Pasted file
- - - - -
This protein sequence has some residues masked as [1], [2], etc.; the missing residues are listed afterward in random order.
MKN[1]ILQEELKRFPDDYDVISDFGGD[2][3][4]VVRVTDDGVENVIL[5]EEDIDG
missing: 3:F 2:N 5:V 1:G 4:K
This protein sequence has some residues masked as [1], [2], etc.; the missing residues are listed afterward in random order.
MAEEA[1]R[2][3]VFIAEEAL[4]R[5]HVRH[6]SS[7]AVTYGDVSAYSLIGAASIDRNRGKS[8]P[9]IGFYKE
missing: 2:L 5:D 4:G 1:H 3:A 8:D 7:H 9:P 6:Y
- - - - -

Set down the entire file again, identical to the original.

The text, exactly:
This protein sequence has some residues masked as [1], [2], etc.; the missing residues are listed afterward in random order.
MKN[1]ILQEELKRFPDDYDVISDFGGD[2][3][4]VVRVTDDGVENVIL[5]EEDIDG
missing: 3:F 2:N 5:V 1:G 4:K
This protein sequence has some residues masked as [1], [2], etc.; the missing residues are listed afterward in random order.
MAEEA[1]R[2][3]VFIAEEAL[4]R[5]HVRH[6]SS[7]AVTYGDVSAYSLIGAASIDRNRGKS[8]P[9]IGFYKE
missing: 2:L 5:D 4:G 1:H 3:A 8:D 7:H 9:P 6:Y